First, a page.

Dynamic acetabular cup orientation during gait: a study of fast and slow walking total hip replacement patients

Vasiljeva, Ksenija, Lunn, David, Chapman, Graham orcid iconORCID: 0000-0003-3983-6641, Redmond, Anthony, Wang, Lin, Thompson, Jonathan, Williams, Sophie, Wilcox, Ruth and Jones, Alison (2024) Dynamic acetabular cup orientation during gait: a study of fast and slow walking total hip replacement patients. Bioengineering, 11 (2).

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Official URL: https://doi.org/10.3390/bioengineering11020151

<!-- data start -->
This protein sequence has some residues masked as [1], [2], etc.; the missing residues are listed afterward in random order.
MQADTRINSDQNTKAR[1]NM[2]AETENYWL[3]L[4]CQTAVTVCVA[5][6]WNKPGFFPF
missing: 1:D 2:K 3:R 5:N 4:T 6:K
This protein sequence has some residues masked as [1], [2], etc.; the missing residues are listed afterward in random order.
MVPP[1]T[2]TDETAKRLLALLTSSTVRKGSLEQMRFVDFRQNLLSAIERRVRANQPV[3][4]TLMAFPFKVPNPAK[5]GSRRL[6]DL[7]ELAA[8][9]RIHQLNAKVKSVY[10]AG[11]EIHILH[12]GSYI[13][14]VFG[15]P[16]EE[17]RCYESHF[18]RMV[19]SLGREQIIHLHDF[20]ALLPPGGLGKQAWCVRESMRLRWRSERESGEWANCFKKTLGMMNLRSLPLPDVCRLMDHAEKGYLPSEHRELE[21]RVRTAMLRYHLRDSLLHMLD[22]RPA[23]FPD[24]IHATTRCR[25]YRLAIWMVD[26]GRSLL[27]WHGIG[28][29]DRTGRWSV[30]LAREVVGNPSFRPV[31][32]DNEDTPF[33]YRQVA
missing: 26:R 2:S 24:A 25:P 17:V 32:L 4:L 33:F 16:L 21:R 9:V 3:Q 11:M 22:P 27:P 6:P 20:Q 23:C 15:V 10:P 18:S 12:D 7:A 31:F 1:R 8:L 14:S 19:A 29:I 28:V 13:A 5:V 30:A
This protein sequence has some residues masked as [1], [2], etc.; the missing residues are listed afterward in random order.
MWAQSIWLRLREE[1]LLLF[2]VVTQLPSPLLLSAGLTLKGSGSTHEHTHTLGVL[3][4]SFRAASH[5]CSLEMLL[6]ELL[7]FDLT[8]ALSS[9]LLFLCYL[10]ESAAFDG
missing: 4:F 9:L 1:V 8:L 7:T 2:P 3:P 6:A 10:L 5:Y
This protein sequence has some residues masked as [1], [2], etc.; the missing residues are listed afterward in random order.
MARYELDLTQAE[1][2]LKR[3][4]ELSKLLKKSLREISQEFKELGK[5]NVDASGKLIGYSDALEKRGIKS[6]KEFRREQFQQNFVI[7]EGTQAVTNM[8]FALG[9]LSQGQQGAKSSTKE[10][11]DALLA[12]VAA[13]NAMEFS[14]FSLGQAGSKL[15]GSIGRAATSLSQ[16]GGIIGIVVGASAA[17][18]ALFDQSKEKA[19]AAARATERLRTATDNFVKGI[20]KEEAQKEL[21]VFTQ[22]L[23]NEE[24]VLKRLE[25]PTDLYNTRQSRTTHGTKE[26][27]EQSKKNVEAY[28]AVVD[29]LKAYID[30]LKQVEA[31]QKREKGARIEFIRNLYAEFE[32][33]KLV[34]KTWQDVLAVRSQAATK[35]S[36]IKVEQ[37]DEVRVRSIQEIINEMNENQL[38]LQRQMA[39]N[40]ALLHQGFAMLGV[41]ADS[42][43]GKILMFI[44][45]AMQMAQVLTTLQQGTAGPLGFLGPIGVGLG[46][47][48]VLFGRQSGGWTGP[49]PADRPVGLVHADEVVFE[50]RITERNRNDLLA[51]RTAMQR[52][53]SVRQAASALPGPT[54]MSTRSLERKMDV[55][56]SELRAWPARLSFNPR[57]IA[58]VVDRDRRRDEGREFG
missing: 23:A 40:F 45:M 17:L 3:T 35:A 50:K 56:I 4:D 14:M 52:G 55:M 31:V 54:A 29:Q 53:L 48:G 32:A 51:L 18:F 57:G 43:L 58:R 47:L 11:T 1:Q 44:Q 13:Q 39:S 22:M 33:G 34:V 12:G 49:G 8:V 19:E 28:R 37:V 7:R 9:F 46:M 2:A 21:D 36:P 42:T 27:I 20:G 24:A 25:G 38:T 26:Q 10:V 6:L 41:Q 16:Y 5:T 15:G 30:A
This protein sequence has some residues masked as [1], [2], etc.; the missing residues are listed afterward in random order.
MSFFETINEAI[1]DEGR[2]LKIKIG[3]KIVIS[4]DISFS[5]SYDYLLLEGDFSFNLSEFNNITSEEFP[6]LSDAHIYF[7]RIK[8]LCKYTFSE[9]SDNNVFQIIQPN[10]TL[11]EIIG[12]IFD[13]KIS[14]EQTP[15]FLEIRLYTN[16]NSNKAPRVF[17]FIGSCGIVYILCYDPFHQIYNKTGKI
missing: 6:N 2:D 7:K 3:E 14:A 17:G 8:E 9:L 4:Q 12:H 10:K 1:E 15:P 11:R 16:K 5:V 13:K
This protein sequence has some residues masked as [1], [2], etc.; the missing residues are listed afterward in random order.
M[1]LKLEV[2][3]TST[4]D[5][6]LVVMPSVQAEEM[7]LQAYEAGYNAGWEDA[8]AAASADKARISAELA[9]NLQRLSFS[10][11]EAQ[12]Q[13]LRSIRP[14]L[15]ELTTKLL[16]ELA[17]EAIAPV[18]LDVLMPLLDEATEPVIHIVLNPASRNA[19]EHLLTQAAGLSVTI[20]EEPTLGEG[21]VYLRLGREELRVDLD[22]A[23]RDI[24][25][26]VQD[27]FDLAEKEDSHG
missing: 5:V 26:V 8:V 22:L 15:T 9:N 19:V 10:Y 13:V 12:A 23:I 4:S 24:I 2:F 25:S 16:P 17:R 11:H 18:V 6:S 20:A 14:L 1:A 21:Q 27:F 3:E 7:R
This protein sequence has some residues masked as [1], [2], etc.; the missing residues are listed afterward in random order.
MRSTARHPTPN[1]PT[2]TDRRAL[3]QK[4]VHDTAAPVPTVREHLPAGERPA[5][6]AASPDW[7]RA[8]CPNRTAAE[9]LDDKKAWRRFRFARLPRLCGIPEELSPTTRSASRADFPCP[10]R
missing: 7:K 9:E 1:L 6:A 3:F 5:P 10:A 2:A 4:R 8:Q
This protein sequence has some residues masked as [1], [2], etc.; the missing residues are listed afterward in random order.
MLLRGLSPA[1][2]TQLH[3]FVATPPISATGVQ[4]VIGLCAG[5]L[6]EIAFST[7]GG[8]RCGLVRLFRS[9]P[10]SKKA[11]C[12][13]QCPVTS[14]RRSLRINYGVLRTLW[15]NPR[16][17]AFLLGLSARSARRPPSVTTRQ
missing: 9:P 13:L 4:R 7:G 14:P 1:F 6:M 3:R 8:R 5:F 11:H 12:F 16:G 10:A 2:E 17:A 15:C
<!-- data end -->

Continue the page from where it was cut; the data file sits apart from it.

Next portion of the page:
The dynamic orientation of total hip replacement acetabular cups during walking may vary sub-stantially from their assumed position at surgical implantation and may vary between individuals. The scale of this effect is of interest for both pre-clinical device testing and for pre-operative sur-gical planning. This work aimed to evaluate: 1) patient variation in dynamic cup orientation; 2) whether walking speed was a candidate proxy measure for the dynamic cup orientation; and 3) the relationships between dynamic cup orientation angles and planar pelvic angles. Pelvic movement data for patients with fast (n=20) and slow (n=19) self-selected walking speeds, was used to calcu-late acetabular cup inclination and version angles through gait. For aim 1, the range and extremes of acetabular cup orientation angles were analysed for all patients. Large patient to patient varia-tion was found in the range of both inclination angle (1° to 11°) and version angle (4° to 18°). The version angle was typically retroverted in comparison to the implantation position (greatest devi-ation 27o). This orientation is substantially different to the static, 0° version simplifying assump-tions in pre-clinical ‘edge loading’ testing. For aim 2, the cup orientation angles were compared between the fast and slow walking groups using statistical parametric mapping. The only signifi-cant differences observed were for cup version angle, for ~12% of the gait cycle, before toe-off (p < 0.05). Therefore, self-selected walking speed, in isolation, is not a sufficient proxy measure for dynamic acetabular orientation. For aim 3, correlations were recorded between the acetabular cup orientation angles and the planar pelvic angles. The cup inclination angle during gait was strongly correlated (Spearman’s coefficient -1) with pelvic obliquity alone, indicating that simple planar assessment could be used to anticipate range of inclination angle. The cup version angle was cor-related with both pelvic rotation and tilt (Spearman’s coefficient 0.8-1), indicating that cup version cannot be predicted directly from any single pelvic movement. This complexity, along with the interaction between inclination angle and range of version angle, supports the use of computa-tional tools to aid clinical understanding.

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